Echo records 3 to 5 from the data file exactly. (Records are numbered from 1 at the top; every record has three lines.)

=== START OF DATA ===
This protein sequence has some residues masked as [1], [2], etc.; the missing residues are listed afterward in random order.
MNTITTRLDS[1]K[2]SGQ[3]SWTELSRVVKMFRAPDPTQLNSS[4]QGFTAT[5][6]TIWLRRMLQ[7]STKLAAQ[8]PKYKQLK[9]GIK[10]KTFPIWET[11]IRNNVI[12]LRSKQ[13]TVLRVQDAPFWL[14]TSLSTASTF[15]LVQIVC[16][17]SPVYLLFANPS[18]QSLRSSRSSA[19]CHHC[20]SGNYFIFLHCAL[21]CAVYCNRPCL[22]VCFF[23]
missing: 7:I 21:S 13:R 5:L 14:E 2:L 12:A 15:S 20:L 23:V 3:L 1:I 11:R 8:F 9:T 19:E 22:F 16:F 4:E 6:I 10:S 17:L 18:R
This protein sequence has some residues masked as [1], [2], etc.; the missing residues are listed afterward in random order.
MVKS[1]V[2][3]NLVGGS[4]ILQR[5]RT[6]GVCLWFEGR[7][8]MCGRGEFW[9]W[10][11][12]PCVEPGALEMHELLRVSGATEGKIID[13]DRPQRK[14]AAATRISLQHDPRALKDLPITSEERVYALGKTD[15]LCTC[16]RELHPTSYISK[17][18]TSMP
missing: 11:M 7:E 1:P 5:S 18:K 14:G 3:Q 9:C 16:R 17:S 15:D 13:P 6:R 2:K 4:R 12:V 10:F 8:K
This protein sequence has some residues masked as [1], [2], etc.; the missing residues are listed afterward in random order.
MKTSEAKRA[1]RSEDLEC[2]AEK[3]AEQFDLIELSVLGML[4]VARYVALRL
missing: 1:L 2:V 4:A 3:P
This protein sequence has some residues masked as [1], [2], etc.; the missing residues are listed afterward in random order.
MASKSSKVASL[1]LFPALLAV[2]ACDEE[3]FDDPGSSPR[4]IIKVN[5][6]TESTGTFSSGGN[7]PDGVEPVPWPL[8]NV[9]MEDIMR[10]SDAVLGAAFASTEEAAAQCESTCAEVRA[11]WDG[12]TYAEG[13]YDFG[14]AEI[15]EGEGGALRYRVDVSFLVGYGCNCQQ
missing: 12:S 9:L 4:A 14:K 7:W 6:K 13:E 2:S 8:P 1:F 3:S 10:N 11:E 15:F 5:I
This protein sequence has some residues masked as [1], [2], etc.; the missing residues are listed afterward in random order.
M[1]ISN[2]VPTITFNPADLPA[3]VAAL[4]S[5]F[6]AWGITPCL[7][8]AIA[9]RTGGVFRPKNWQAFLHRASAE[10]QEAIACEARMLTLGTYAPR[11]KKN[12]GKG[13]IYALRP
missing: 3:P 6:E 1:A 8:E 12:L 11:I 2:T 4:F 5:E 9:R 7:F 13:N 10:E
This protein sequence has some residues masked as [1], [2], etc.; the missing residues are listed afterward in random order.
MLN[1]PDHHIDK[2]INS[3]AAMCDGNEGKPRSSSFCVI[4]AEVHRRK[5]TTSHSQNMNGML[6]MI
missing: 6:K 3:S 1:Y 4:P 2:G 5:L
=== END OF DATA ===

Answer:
This protein sequence has some residues masked as [1], [2], etc.; the missing residues are listed afterward in random order.
MKTSEAKRA[1]RSEDLEC[2]AEK[3]AEQFDLIELSVLGML[4]VARYVALRL
missing: 1:L 2:V 4:A 3:P
This protein sequence has some residues masked as [1], [2], etc.; the missing residues are listed afterward in random order.
MASKSSKVASL[1]LFPALLAV[2]ACDEE[3]FDDPGSSPR[4]IIKVN[5][6]TESTGTFSSGGN[7]PDGVEPVPWPL[8]NV[9]MEDIMR[10]SDAVLGAAFASTEEAAAQCESTCAEVRA[11]WDG[12]TYAEG[13]YDFG[14]AEI[15]EGEGGALRYRVDVSFLVGYGCNCQQ
missing: 12:S 9:L 4:A 14:K 7:W 6:K 13:E 2:S 8:P 1:F 3:S 10:N 11:E 15:F 5:I
This protein sequence has some residues masked as [1], [2], etc.; the missing residues are listed afterward in random order.
M[1]ISN[2]VPTITFNPADLPA[3]VAAL[4]S[5]F[6]AWGITPCL[7][8]AIA[9]RTGGVFRPKNWQAFLHRASAE[10]QEAIACEARMLTLGTYAPR[11]KKN[12]GKG[13]IYALRP
missing: 3:P 6:E 1:A 8:E 12:L 11:I 2:T 4:F 5:E 9:R 7:F 13:N 10:E